If all of the heaters are on at the same time, the circuit will trip. Right now, that's a opinion only. Let me dig through the NEC to see if I can back my comments with code sites.

I just don't have a code book with me at the present time.

Nov 17, 2009, 11:46 AM
My problem description in #4 talked about a 2,500 watt load. I am not ignoring the total amperage required - it is 10.42A at 240 volts That is for two 1,000 watt heaters plus a 500 watt heater for a total of 2,500 watts.

I wasn't being critical of your answer. Iwas simply trying to let you know 15A isn't the figure to use

Nov 17, 2009, 01:01 PM

Please consider the following code cite from the 2005 NEC.

"424.3 (A) Branch-Circuits Requirements: Individual Branch-Circuits shall be permitted to supply any sized space-heating equipment.

(B) Fixed electric space-heating equipment shall be considered as continuous load.

The 424.3 (B) tells you that you have no choice but to multiply the amperage listed on the space-heaters plate by 1.25 to get the actual required amperage.

What is the amperage required by each individual baseboard-heater?

Also, I believe that article 424.3 (A) tells you to use an independent circuit for each room. You need 3 independent branch-circuits, one for each room.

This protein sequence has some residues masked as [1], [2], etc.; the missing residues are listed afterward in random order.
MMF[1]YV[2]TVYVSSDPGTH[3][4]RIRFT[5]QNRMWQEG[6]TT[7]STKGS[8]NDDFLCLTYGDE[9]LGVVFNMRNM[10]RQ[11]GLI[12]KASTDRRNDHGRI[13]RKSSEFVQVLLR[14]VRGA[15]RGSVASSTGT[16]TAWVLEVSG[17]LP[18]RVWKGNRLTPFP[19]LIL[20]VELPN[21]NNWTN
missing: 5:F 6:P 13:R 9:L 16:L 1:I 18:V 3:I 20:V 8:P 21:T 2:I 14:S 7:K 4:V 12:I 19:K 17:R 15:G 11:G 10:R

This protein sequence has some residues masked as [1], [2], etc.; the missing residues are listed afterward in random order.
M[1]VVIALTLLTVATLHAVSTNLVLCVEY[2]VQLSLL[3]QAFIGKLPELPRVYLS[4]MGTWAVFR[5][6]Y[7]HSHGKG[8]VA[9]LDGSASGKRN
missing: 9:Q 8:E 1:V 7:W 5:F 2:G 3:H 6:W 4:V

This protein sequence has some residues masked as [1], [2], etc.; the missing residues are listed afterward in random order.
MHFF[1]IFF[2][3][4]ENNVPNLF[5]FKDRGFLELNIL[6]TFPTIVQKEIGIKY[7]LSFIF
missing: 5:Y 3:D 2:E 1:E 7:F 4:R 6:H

Would it trouble you to post the exact information from the plate to this item or at the very least provide the make and model for the 1000 Watt and 500 Watt baseboard heaters? I want to e certain that your plan meets the NEC Code.

With respect to the voltage drop, that should not even be a consideration unless the distance from the main service panel to each room is greater than 100 feet. Voltage drop on a 240/120 circuit (is calculated by using the line to neutral voltage) The maximum RECOMMENDED drop is limited to 3.6 volts.

On a straight 240 (no neutral - line to line) the maximum RECOMMENDED drop is 7.2 volts.

These are recommendations, not code requirements.

Nov 17, 2009, 04:30 PM
There is nothing in the NEC that I know of preventing you from using 14AWG copper wire and a two pole 15A breaker for this circuit.

It's 2500W/240V = 10.42A

You would be fine with a 15A circuit. I'd still run #12 in case I wanted to add more heat at a later date.

I'm sure the guy that gave you the advice has just had to rerun a circuit one to many times when the homeowner changes the heater because his wife and kids are still to cold.

Nov 17, 2009, 10:31 PM
This thread is all messed up. I'm seeing apples and prunes.

Basic math Amps @240 V = 2500W/240 V = 10.41 A

We can use that to determine voltage drop,

One way 110' of 14 AWG dual cable for 3% drop

Next problem; space heating multiply by 1.25 or 13 Amps. Space heating loads are continuous; Can be on for more that 3 hours at a time and there space heating, so by definition, they are considered cotinuous.

Next problem, an buy a 13 A breaker. Breaker must be 15 A